The Brick Theater’s Game Play Festival combines theater and gaming in new ways.
For anyone who thinks that modern video games present a disturbing level of violence never before seen in popular media, go reread the Greek myths. That seems to be the moral of Grand Theft Ovid 2, presented as part of the Brick Theater's Game Play Festival in Williamsburg, Brooklyn. This piece by Eddie Kim and EK Theater is a sequel to 2010's Grand Theft Ovid, and uses a variety of video games, from Pokemon to Minecraft to Halo, to retell another five stories from Ovid's Metamorphoses in an ingenuous new way.
How to Retell Myths through Video Games
While a basic familiarity with Greek mythology is helpful, having read the original stories told in Grand Theft Ovid 2 is not necessary to understanding and enjoying the performance. That is because narration of the tales is provided by a video game-style voiceover, with all of the matter-of-factness and romanticized language typical to a fantasy RPG.
The set-up of the show consists of six boys from Kim's company, five with laptops displaying different video games and one with a remote to control the projector. The large screen depicts the story being told, and jumps between a variety of different games for each of the five tales, based on what is appropriate for that section. Thus, Actaeon's hunt before his encounter with the goddess Diana takes the form of a Duck Hunt game, while the rather silly quest that Cadmus goes on that eventually leads to the founding of Thebes finds a kindred spirit in Pokemon.
For me, the most poignant pairing was the Niobe myth with Halo. As punishment for boasting about her fourteen children and their divine parentage, Apollo and Diana massacre Niobe's entire family with the sort of calm, determined brutality rarely seen outside sniper-style video games. A commentary on both mythology and popular video games at once, Grand Theft Ovid 2 reinterprets and questions the media that is so foundational for society today, showing what has changed and what has stayed the same across civilizations.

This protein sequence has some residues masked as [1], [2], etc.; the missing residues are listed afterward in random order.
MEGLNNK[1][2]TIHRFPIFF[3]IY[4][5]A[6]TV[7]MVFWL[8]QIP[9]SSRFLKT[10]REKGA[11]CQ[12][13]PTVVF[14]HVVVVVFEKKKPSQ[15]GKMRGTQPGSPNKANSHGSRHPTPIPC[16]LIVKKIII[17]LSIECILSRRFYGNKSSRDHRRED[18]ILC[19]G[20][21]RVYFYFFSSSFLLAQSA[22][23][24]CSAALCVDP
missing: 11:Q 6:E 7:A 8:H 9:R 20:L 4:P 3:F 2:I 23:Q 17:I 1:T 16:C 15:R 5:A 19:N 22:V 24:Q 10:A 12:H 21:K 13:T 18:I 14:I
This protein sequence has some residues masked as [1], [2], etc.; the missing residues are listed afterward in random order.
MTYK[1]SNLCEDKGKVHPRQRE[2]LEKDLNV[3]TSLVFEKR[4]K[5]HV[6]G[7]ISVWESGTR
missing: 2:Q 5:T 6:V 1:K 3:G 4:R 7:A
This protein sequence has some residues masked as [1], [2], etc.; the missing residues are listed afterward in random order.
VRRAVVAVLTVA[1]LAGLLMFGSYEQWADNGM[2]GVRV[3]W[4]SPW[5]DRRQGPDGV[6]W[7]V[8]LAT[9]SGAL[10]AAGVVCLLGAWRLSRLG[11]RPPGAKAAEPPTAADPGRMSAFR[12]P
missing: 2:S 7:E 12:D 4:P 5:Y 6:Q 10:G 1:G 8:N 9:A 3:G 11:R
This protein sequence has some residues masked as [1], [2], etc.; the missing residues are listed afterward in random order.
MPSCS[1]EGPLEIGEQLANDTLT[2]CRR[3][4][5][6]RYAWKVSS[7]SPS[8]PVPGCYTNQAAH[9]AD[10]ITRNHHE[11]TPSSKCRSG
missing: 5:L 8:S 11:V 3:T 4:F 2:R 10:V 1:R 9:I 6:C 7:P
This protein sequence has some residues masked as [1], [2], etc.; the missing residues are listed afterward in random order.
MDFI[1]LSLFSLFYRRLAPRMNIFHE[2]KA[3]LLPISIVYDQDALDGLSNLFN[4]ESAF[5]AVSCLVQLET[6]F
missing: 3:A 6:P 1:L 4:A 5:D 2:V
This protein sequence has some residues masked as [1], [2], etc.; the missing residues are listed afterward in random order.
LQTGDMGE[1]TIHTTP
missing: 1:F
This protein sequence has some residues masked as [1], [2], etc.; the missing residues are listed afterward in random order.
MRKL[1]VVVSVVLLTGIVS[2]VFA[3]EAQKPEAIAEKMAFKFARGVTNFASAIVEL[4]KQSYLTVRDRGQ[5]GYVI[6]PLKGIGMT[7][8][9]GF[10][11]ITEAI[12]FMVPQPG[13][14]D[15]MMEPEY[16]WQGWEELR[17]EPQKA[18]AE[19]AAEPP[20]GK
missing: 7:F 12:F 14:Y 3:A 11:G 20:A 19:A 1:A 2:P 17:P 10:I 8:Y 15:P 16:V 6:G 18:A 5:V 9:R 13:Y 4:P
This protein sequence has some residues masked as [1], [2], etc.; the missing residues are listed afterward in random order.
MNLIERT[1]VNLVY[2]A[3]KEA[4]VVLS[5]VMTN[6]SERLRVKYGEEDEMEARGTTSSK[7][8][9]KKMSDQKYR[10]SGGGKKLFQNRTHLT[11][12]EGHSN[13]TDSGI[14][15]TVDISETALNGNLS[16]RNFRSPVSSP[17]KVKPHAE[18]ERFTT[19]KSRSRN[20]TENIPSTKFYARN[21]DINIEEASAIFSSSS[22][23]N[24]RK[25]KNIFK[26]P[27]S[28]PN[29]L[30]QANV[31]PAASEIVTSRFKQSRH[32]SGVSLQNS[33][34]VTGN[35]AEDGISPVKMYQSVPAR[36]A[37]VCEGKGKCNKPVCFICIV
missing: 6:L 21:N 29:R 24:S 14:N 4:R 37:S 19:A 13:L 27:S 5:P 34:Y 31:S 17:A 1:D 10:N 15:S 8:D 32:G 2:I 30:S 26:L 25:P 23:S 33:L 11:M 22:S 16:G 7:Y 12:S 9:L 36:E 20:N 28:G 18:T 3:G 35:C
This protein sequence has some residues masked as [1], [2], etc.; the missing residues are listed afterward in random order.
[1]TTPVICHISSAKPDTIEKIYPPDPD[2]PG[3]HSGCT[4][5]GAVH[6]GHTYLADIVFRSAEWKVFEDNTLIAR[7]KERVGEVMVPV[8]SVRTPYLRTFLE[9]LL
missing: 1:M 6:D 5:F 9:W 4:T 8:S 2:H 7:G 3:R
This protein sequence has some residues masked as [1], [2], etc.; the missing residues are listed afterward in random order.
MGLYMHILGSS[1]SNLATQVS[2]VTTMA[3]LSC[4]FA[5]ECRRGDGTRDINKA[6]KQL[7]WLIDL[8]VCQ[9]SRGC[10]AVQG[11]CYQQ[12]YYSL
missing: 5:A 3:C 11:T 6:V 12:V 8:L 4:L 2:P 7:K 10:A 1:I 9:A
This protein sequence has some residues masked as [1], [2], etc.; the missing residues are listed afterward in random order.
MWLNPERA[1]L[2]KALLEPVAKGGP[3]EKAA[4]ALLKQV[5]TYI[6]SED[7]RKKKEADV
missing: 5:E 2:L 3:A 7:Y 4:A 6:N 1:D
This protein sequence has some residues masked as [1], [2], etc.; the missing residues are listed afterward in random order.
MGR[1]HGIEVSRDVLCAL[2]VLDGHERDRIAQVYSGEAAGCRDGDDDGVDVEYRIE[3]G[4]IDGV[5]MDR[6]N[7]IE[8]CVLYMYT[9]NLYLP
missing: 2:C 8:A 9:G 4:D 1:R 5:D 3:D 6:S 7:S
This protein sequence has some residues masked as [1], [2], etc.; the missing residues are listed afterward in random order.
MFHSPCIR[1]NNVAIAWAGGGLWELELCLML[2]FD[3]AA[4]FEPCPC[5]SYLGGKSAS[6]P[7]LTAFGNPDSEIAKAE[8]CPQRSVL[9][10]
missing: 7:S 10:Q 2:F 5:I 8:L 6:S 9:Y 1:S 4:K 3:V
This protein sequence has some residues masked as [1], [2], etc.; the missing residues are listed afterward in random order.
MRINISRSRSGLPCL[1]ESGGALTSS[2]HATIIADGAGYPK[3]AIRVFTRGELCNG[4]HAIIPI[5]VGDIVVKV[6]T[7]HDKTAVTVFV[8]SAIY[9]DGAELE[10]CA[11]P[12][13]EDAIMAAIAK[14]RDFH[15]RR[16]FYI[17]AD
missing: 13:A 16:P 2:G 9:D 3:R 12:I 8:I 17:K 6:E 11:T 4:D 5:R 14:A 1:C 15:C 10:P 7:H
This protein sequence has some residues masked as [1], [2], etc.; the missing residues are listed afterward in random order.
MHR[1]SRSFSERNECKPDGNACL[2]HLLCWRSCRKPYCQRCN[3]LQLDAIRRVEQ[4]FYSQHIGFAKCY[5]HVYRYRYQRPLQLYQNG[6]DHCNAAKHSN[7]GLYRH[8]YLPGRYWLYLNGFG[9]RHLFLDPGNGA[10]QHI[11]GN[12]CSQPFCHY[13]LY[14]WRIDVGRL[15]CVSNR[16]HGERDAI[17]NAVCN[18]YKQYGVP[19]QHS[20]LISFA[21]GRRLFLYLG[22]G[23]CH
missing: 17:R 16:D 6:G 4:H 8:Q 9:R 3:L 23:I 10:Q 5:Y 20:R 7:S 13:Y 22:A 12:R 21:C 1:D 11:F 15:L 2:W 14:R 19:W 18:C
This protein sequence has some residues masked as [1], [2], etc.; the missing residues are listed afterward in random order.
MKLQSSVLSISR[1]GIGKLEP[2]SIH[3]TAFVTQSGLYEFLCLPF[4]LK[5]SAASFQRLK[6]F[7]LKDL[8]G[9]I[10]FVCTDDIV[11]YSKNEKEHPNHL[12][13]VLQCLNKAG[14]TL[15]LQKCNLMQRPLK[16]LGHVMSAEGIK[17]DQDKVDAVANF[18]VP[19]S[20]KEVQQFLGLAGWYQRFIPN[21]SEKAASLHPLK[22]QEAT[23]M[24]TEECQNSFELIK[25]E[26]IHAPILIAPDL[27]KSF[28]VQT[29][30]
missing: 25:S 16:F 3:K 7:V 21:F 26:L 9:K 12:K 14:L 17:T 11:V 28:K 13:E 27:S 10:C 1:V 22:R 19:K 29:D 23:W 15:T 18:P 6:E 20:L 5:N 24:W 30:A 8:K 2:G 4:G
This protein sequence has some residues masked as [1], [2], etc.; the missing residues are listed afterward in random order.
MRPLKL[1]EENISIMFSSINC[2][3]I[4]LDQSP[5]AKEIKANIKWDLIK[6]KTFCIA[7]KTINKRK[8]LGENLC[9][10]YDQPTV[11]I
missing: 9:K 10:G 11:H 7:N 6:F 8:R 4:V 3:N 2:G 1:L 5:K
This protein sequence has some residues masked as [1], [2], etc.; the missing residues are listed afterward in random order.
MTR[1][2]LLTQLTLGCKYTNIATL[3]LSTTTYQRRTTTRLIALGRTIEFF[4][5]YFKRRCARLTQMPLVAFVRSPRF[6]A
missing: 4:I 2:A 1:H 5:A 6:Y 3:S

Strengths and Weaknesses of the Form
While the games are programmed in advance to set up the appropriate characters and situations and then all game play is live, I found it frustrating that I was unable during some parts to tell that the boys were in fact controlling the action. There are times when you can clearly see someone controlling the direction of the camera with a mouse, but plenty of others in which the hero is battling his deadly foe, and every live human on stage appears to just be watching quietly. I also believe this performance missed the opportunity to show other images on the series of laptops, whether from different portions of the myth or the same section but through the framework of another game, to add more depth to the production.
Ultimately, Grand Theft Ovid 2 is the sort of show that provokes more nostalgia at recognizing an old favorite game and laughter at the bizarre sections of the myths than outright excitement. It is, after all, a game on a screen rather than a fully live performance. Yet it is still a fascinating show, and a solid introduction to the Brick's Game Play Festival for those who are hesitant about getting involved in immersive theater--most of the other plays in the festival are far more interactive.
Eddie Kim and EK Theater have been bringing work to the Brick since 2007, challenging the boundaries between live performance and gaming, as well as questioning the sort of stories video games are allowed to tell. This year is no different, and hopefully the group will continue to refine their theatrical approach to video games for years to come. More information about the 2014 Game Play Festival is available on the Brick's website.
This article was previously published on CHARGED.fm.